Abstract 1709


Allogeneic hematopoietic stem cell transplantation (HSCT) is the only curative therapy for patients with myelodysplastic syndromes (MDS), but it is associated with high mortality and morbidity. Predictors for treatment outcome after HSCT are limited. Recently, mutations in ASXL1 have been described as an independent adverse prognostic marker for MDS patients not undergoing HSCT. The aim of this study was to investigate the prognostic impact of ASXL1 in a large cohort of patients with high risk MDS or secondary AML following MDS (sAML) undergoing HSCT.

Patients and Methods: Patients (n=105) with a diagnosis of MDS (34.3%) or sAML (65.7%) who received an allogeneic HSCT at Hannover Medical School between 1996 and 2010 and for whom genomic DNA was available from a time when the disease was active, were evaluated for the presence of ASXL1 mutations by direct sequencing. Patients gave their informed consent in accordance with the Declaration of Helsinki, and the study was approved by the institutional review board of Hannover Medical School. Overall survival (OS) and cumulative incidence of non-relapse mortality endpoints, measured from HSCT, were death (failure) and alive at last follow-up (censored). A Cox proportional hazards model was constructed for multivariate analysis and the two-sided level of significance was set at P <.05.


Median follow up from time of transplantation was 3.67 years. Median patient age at time of HSCT was 58 years (range 22–72) and the median donor age was 39 years (range 0–71). Twenty-seven patients (26.0%) were in complete remission and 78 patients (74%) had active disease before transplantation. In MDS, 9, 21, and 6 patients had intermediate-1, intermediate-2, or high risk IPSS, respectively. Low, intermediate, and high risk cytogenetics according to IPSS were found in 40, 21, and 44 patients, respectively. Related donor HSCT was performed in 24 patients (23%), and unrelated donor HSCT in 81 patients (77%). Six patients received bone marrow (6%), two cord blood (2%), and 97 (92%) received peripheral blood stem cells. Myeloablative preparative regimens were used in 17 patients (16%), and a non-myeloablative regimen was given to 88 patients (84%).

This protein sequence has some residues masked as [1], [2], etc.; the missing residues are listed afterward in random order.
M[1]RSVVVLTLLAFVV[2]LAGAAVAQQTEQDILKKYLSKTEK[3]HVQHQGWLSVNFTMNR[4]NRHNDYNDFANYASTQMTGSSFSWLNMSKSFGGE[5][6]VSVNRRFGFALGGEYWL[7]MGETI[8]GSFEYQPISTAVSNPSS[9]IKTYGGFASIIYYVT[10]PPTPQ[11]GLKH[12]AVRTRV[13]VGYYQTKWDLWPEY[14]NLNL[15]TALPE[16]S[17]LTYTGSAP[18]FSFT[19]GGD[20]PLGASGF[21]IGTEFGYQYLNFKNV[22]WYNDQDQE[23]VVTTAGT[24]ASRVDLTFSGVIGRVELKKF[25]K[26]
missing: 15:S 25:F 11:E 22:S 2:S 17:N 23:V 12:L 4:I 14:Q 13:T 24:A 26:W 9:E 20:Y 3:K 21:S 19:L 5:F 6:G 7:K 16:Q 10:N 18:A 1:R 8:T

Mutations in ASXL1 were detected in 21 (20%) patients with 17 (16.2%) mutations being frameshift mutations. Previously, we showed that only frameshift mutations are prognostically relevant in MDS patients and therefore considered only those for further analysis. ASXL1 frameshift mutations were not correlated with clinical parameters (age, sex, MDS vs. sAML, cytogenetics, bone marrow blasts, blood group, CMV status of patient, type of previous treatment, and remission status prior to transplantation). ASXL1 frameshift mutated patients had received a graft from a related donor (41 vs. 19%, respectively, P=.05) and from bone marrow (17.6 vs. 3.4%, respectively, P=.03) more often compared to wildtype patients, however, there were no differences regarding other transplant-related characteristics (reduced intensity vs. standard conditioning, GvHD prophylaxis, donor age, donor sex, and CMV compatibility between recipient and donor). The presence of ASXL1 frameshift mutations was associated by trend with a shorter overall survival (5-year OS 31 vs. 47%, HR 1.87; 95%CI 0.96–3.64; p=.06). In multivariate analysis, when considering variables with P<.1 in univariate analysis (karyotype, stage [MDS vs. sAML], CMV serostatus of patient, donor type [related vs. unrelated], donor sex, donor age, and GvHD prophylaxis), ASXL1 frameshift mutations were an independent prognostic marker for OS (HR 2.63; 95%CI 1.29–5.38; P=.008) besides karyotype, stage, donor type, and GvHD prophylaxis. The cumulative incidence of relapse was similar between ASXL1 mutated and wildtype patients (P=.47). However, the cumulative incidence of non-relapse mortality was significantly higher in mutated compared to wildtype patients in univariate (61 vs. 34%, P=.01) and multivariate (P=.03) analysis. Grade III-IV acute GvHD was more frequent in ASXL1 mutated patients (37.5 vs. 7.4%, P=.002), while no extensive chronic GvHD was noted in these patients (0 vs. 20%, P=.14).


ASXL1 frameshift mutations independently predicted worse patient outcome after allogeneic HSCT in MDS and sAML patients in our study. The high rate of non-relapse mortality in ASXL1 mutated patients warrants further investigation.

*equal contribution


No relevant conflicts of interest to declare.

Author notes


Asterisk with author names denotes non-ASH members.